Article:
The acceleration of growth in online apparel sales should be carefully considered when performing financial due diligence of an apparel target. Goldman Sachs estimates that by 2020 $50B of apparel sales will migrate online (from the current $300B over all channels in apparel), which is equivalent to the combined apparel and accessories sales for Macy’s Inc., Nordstrom Inc., and Kohl’s Corp in all channels. Driving the shift online is Amazon, the 7th largest apparel retailer in the US and the largest online retailer by a wide margin. As a result, Goldman Sachs notes, more brands will be forced to sell directly to Amazon.com, largely because they need to migrate where consumer traffic is. Additionally, mobile display, distribution infrastructure, and free shipping will continue to make it less expensive and faster for consumers to shop online. Given this retail landscape, there are several items that can impact the purchase price that a potential buyer or seller should consider during the financial due diligence of an apparel company.
During due diligence, it is important to understand how the shift to an online sales channel can alter the dynamics of a retailer’s sales. For example, brands will benefit to varying degrees by selling direct to consumers. Omni-channel gives brands such as Nike Inc., Ralph Lauren Corp., Hanesbrands, Carters Inc., and Columbia Sportswear Company the opportunity to sell direct to consumers and capture the downstream retailer margin and potentially reduce selling expenses. From a due diligence perspective, M&A clients need to be aware that excess inventories of these same brands at brick and mortar stores may increase, causing some retailers to dump excess inventory online. This process may keep brick and mortar margins high as retailers maintain pricing in the store and drive online sales up as volume increases. However, the dumping will likely drive overall ecommerce margins down as retailers drop online prices of any excess inventory, which is likely an unsustainable business model. Understanding changes in retail sales that result from a shift in the sales channels can result in significant run rate quality of earnings adjustments. M&A clients will need to consider how each sales channel has grown or shrunk, the resulting impact on margins, changes to revenue recognition (and any resulting lag), and evaluate what will be representative of the business going forward.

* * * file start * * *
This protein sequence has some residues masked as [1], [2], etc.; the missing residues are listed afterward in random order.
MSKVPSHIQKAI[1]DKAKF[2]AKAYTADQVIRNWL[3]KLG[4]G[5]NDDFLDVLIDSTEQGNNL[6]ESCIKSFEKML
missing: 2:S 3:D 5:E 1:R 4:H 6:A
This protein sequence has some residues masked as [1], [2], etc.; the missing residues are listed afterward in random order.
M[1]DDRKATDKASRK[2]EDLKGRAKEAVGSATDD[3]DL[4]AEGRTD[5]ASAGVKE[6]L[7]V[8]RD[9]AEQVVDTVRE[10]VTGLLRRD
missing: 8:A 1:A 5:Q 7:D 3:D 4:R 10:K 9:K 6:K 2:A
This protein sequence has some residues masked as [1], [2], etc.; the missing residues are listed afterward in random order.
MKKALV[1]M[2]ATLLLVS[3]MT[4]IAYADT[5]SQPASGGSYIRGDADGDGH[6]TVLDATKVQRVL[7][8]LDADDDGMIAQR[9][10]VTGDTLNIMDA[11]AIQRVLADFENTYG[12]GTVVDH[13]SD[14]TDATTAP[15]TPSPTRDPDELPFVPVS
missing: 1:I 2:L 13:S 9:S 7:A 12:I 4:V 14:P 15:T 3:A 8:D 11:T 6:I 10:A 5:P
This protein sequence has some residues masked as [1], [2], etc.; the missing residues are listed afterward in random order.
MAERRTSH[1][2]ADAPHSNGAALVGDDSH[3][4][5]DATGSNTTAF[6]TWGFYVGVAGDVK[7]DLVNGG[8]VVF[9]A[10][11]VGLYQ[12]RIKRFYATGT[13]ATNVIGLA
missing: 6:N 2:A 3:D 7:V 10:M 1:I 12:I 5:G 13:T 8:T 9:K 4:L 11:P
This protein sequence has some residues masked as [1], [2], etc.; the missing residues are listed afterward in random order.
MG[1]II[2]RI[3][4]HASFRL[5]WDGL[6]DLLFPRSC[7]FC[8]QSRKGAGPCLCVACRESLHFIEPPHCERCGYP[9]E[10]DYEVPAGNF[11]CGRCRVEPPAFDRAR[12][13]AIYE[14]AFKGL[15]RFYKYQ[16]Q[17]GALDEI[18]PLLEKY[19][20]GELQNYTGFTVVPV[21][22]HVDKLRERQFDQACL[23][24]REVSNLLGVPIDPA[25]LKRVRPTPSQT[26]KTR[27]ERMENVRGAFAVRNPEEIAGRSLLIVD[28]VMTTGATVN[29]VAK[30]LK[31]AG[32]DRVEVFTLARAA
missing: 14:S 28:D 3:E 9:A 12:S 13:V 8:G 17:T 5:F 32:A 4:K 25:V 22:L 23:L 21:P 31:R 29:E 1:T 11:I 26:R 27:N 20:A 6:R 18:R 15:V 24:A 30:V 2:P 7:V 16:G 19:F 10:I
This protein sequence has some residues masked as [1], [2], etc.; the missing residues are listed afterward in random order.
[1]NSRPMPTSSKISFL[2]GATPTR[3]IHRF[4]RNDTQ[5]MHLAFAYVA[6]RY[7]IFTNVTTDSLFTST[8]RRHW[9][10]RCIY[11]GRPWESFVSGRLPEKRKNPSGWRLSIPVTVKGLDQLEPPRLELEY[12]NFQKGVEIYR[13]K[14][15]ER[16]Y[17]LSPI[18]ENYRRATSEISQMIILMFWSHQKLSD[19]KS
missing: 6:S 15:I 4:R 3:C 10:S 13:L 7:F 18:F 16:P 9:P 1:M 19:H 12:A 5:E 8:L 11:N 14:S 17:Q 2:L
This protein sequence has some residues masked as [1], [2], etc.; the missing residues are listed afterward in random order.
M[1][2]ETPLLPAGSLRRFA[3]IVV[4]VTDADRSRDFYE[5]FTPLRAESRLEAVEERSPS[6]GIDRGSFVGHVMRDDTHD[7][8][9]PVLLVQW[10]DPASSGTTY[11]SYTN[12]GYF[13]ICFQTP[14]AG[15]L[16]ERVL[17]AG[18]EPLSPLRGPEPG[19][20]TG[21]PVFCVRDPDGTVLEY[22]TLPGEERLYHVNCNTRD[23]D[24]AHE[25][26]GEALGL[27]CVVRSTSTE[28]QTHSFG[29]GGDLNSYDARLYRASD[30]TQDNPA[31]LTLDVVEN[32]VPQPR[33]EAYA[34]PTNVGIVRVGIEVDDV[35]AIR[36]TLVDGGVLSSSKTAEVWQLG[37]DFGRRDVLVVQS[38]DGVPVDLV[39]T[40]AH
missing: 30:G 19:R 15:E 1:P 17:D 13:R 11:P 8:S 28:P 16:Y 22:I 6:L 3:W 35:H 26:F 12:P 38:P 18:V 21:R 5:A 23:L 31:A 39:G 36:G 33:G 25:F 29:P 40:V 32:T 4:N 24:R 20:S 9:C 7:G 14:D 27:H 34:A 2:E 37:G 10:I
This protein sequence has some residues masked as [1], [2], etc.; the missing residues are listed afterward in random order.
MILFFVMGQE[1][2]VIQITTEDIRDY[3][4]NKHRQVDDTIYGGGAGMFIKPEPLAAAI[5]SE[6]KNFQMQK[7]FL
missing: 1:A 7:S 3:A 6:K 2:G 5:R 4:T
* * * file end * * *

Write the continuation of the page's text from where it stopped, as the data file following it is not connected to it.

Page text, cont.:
The shift to omni-channel can also impact areas of the business such as sourcing and distribution. In particular, retailers may see these costs increase or decrease to meet ecommerce trends and customer demands. These additional demands from building the online channel may result in additional quality of earnings or working capital adjustments. For example, a cost change may result from accommodating customers’ demands for just-in-time delivery, which will in turn impact inventory and potentially require both a quality of earnings and working capital adjustment. Cost changes may also be associated with an increase in the number of need distribution centers or an upgrade in distribution center efficiency or technology.
There are several ways a company can account for returns, allowances, and discounts. Such revenue adjustments can lead to material changes in M&A purchase prices in the retail industry. It is important to ensure that the adjustments to revenue are properly accounted for and are representative of the business; otherwise revenue adjustments may result in quality of earnings adjustments during due diligence. A number of circumstances can lead to significant quality of earnings adjustments. If there have been changes in accounting policies in recent history or a major shift to online sales, a run rate quality of earnings adjustment may be necessary. Certain one-time events such as additional discounting from an anniversary sale or a temporary change in the competitive landscape may result in quality of earnings adjustments to accurately reflect the business’ performance going forward. It is also helpful to understand the terms of the retailer’s agreements with wholesalers when considering quality of earnings adjustments, including those related to chargeback rates and agreement termination.
The growth of Amazon has forced most apparel players to carefully consider their own online strategy. While some apparel players sell directly to consumers, others may choose to partner with Amazon or other online companies, even though this may limit longer term online margins. However apparel players address ecommerce, it is important to fully understand the impact their decisions will have on due diligence when considering a merger, acquisition, or divestiture.
If you have any questions regarding the due diligence of a potential acquisition or divestiture, you can reach out to us at HSteinmetz@friedmanllp.com and BCraske@friedmanllp.com or to your Friedman advisor.